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Watch out Wall Street and Capitol Hill: Amazon is coming for your talent

Watch out Wall Street and Capitol Hill: Amazon is coming for your talent
The most sought-after career for MBA grads has flipped from finance to tech as internet firms such as Amazon, Google and Facebook have grown into some of the world’s wealthiest and most powerful corporations. (Spencer Platt / Getty Images)

Amazon.com Inc.’s decision to split its second headquarters was a calculated move to poach the best and brightest from two of the biggest talent pools in America: New York City and Washington, D.C.

When the tech giant starts recruiting tens of thousands of workers in the cities next year, Wall Street and Capitol Hill will feel the burn.

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On Tuesday, Amazon picked Long Island City in New York and Arlington, Va., for its next big office locations, bringing $5 billion in investment and 50,000 high-paying jobs to those areas.

One of the driving factors behind the decision was the ability to draw top talent from two locations rather than one, said Jay Carney, Amazon’s senior vice president for global corporate affairs. "We realized that dividing it into two made more sense," he added in an interview with Bloomberg TV on Tuesday.

Amazon’s move across the Potomac River from the nation’s capital will put heightened pressure on the federal government’s efforts to recruit tech-savvy employees. Out of about 2 million federal employees, roughly 15% work in the Washington-Virginia-Maryland-West Virginia area, according to the U.S. Office of Personnel Management.

“If Amazon presents itself as competitive, they will steal away a lot of young federal employees. That’s the first group that will be affected,” Steve Lenkart, executive director of the National Federation of Federal Employees, told Bloomberg Law. “The second group is applicants. The federal government will have a tough time competing” with a private-sector employer that can offer higher pay and better benefits for people with needed skills, he added.

Amazon’s move to Long Island City will also see some of the best business minds sailing across East River and away from Wall Street. The most sought-after career for MBA grads has flipped from finance to tech as internet firms such as Amazon, Google and Facebook Inc. have grown into some of the world’s wealthiest and most powerful corporations.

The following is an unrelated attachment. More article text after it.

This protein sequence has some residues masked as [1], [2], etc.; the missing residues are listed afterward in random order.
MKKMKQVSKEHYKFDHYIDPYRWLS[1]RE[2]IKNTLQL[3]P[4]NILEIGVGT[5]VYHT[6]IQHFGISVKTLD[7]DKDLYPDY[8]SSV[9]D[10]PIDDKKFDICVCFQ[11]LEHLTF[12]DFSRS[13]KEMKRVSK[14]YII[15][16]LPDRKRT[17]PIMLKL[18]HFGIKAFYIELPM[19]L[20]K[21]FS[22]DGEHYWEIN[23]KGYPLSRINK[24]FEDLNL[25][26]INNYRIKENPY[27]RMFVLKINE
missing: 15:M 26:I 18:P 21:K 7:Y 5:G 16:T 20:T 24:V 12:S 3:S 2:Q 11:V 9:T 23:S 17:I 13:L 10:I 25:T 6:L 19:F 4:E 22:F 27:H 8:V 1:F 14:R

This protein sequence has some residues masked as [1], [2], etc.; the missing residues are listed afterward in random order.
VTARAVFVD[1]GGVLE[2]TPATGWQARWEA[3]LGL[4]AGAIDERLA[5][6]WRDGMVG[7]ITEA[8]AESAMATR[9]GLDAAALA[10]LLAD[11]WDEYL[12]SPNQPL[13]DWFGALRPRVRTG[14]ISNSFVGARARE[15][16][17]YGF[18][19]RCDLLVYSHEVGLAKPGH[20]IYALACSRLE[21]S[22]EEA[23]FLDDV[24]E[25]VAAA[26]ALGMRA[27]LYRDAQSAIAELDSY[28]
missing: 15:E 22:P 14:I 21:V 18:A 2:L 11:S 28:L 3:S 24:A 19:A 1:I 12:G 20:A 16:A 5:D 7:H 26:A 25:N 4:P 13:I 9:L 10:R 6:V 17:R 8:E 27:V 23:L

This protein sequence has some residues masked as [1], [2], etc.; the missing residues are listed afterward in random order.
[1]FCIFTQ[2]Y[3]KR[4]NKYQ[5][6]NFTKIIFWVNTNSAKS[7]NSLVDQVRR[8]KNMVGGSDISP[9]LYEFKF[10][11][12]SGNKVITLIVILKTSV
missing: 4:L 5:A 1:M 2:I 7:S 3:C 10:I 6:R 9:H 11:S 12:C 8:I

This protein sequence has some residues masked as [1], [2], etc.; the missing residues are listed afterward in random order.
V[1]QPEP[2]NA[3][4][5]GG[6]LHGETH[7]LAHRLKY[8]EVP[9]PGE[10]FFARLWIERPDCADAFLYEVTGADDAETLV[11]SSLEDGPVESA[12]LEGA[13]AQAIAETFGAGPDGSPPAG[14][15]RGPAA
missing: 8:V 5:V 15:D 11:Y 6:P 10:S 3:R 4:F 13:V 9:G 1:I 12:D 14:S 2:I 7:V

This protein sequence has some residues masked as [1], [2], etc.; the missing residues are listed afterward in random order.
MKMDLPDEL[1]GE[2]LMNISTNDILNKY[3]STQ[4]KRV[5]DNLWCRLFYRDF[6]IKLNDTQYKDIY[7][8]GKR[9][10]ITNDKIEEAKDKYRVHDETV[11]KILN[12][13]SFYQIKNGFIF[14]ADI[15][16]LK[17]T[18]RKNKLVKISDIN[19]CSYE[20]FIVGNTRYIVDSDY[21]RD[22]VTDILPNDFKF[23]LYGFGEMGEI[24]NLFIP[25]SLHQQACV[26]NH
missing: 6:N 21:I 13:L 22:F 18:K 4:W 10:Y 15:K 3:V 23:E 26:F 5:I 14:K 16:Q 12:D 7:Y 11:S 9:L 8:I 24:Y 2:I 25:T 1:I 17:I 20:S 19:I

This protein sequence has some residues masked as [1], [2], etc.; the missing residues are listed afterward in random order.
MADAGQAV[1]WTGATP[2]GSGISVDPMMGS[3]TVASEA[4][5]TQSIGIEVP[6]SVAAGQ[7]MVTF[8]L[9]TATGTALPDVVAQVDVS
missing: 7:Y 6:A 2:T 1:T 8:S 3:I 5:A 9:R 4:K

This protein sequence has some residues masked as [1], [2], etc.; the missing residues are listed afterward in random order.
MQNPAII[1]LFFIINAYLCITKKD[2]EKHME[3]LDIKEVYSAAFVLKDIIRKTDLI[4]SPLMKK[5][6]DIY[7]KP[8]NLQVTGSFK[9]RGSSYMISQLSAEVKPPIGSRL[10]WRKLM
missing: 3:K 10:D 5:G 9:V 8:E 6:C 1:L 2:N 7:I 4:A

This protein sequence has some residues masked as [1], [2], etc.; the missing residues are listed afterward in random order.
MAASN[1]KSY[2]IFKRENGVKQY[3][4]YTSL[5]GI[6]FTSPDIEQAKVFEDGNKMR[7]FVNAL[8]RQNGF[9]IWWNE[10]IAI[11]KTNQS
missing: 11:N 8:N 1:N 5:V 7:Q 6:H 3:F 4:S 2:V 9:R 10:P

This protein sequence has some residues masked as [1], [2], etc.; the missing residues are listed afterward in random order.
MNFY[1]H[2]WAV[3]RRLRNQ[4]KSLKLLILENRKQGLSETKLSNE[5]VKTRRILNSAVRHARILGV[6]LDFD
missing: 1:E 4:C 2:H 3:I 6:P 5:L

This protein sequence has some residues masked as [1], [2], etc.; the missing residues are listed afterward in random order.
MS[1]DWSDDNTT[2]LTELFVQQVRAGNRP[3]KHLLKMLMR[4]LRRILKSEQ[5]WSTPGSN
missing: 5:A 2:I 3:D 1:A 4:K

A decade ago, 20% of business school alumni worked in finance and 12% worked in tech. Today, 17% work in tech and 13% in finance, according to the Graduate Management Admission Council.

Google is also expanding in New York, amplifying the talent war, said Julia Pollak, a labor economist with online jobs marketplace ZipRecruiter Inc. Google plans to double its New York workforce over the next decade to more than 14,000 employees, Chief Financial Officer Ruth Porat, said on Monday.

Amazon’s incentive package for coming to New York City is based on adding 25,000 jobs in the area over a decade with an average wage of more than $150,000. The median base salary for an MBA grad at an investment bank in the United States is $125,000, according to Harvard Business School.

"The thing to do in the 2000s was to move to Manhattan and work for an investment bank or a consulting firm," Pollak said. Now, freshmen are increasingly declaring majors in computer science and mathematics, she said. "When you see the investments that students are making in human capital, they clearly seem to be predicting that tech will be the future of growth."

The two tech giants can offer working conditions "that are much more pleasant than those on Wall Street," Pollak said. Competitive salaries aren’t tied to market fluctuations, and there’s a bigger focus on work-life balance and a more casual environment, where jeans and T-shirts are the norm, Pollak said.

The result will likely be higher compensation costs, according to Michele Pollack, a partner at recruiting firm Korn Ferry.

"If they see there’s a crunch for talent, they’re going to have to be more competitive, and obviously, the easiest way to be more competitive is to pay people more," she said.

Carville and Katz write for Bloomberg.

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